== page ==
Gore Vidal was at best a snob, at worst a snot, depending on how you assess his patronizing demeanor. He looked and sounded patrician, but stopped short of being a dandy (witness his perennial gray pants and blue blazer). He was, however, a lot of other things, as two new biographies attest.

They are Empire of Self: A Life of Gore Vidal by Jay Parini, his friend and literary executor, a responsible, solidly researched, traditional biography; and Michael Mewshaw’s Sympathy for the Devil: Four Decades of Friendship, breezier, sassier, more anecdotal. Taken together, as they should be, they constitute a fully rounded portrait of a witty, trenchant, mischievous, talented but often superficial and arrogant writer and man.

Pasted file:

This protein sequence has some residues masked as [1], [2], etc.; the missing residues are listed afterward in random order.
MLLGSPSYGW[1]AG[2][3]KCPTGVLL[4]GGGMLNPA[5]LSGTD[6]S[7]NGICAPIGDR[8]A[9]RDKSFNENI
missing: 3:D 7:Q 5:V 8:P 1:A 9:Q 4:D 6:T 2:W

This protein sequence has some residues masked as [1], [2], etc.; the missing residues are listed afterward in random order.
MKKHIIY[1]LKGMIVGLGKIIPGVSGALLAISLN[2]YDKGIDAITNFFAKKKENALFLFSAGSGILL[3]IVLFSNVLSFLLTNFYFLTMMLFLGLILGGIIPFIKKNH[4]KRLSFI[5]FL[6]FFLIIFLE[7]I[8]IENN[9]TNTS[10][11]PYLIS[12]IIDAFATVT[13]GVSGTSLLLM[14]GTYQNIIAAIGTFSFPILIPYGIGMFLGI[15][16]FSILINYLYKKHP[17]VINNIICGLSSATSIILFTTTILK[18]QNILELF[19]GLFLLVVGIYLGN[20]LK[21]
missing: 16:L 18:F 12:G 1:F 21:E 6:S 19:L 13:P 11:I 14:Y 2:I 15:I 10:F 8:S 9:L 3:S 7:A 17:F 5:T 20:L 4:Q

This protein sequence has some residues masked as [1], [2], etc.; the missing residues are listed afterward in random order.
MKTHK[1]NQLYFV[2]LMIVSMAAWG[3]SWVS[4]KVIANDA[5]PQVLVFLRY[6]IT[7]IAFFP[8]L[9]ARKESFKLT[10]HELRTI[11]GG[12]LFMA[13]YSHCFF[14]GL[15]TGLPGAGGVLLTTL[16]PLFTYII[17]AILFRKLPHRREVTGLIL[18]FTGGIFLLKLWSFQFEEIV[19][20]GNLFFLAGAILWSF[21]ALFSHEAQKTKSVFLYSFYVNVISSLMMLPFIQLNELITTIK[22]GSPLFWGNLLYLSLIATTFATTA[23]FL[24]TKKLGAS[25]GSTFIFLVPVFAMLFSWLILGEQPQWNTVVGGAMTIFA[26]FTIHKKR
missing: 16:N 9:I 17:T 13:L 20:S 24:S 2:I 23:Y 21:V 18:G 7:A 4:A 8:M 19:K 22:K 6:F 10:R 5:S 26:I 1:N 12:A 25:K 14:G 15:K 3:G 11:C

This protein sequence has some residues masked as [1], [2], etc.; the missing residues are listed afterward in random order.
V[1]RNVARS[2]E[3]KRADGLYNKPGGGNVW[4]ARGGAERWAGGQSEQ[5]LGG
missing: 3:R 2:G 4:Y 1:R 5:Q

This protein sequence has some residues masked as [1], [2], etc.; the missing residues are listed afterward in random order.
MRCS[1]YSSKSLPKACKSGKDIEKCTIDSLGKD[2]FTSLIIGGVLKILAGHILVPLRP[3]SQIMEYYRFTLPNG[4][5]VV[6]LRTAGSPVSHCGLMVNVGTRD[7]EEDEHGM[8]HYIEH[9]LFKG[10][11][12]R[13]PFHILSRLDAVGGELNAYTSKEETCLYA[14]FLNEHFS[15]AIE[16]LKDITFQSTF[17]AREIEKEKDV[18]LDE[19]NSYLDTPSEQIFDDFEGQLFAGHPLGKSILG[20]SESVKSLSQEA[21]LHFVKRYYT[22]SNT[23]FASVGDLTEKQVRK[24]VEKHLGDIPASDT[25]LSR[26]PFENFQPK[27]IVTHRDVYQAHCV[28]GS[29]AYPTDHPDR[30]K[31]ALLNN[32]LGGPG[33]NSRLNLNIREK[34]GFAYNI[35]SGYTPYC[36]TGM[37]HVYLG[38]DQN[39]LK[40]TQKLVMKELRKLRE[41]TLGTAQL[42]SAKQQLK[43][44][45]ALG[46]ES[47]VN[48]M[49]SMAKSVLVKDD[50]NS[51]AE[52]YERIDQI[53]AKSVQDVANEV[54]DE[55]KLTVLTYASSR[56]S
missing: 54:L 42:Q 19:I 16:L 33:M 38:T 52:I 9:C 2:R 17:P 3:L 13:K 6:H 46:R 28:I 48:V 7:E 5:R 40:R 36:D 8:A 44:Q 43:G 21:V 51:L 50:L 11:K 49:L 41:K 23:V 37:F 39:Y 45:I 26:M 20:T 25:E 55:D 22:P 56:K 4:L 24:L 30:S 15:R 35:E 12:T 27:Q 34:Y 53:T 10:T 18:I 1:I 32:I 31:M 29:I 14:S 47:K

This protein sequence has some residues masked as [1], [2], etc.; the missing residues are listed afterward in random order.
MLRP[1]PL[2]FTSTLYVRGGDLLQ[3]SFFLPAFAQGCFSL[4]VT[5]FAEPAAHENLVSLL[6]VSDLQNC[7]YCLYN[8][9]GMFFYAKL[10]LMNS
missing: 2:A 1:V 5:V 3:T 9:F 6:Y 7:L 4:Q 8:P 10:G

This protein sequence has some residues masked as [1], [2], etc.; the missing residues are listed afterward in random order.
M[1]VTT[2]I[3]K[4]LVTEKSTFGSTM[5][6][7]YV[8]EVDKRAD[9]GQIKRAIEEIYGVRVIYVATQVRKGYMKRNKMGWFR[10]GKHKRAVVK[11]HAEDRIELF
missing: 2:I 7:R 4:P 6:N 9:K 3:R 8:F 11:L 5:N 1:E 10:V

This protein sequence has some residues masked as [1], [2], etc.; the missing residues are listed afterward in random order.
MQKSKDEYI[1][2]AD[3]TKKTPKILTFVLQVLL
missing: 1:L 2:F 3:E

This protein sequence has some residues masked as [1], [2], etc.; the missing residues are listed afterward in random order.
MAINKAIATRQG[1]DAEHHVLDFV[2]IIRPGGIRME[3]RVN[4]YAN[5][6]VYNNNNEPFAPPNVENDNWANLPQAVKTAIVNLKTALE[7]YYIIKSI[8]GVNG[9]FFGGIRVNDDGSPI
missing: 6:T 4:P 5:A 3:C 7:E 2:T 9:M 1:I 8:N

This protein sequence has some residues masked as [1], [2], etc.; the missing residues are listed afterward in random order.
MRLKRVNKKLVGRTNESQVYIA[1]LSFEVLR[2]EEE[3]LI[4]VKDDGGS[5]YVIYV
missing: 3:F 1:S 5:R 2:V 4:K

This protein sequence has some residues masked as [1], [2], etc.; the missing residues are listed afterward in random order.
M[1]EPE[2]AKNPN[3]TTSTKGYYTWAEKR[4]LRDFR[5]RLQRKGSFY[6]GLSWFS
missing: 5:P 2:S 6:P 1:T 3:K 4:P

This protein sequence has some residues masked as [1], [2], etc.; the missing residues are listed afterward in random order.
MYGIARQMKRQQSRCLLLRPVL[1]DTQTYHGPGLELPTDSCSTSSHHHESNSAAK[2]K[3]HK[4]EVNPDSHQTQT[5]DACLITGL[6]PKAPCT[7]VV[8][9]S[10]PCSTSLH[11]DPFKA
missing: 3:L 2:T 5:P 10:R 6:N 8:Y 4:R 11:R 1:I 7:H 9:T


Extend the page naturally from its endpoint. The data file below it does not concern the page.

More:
Compelling essayist but uneven fictionist, he did also have his good sides:...


A Message from the Editors

Since 1982, The New Criterion has nurtured and safeguarded our delicate cultural inheritance. Join our family of supporters and secure the future of civilization.

Popular Right Now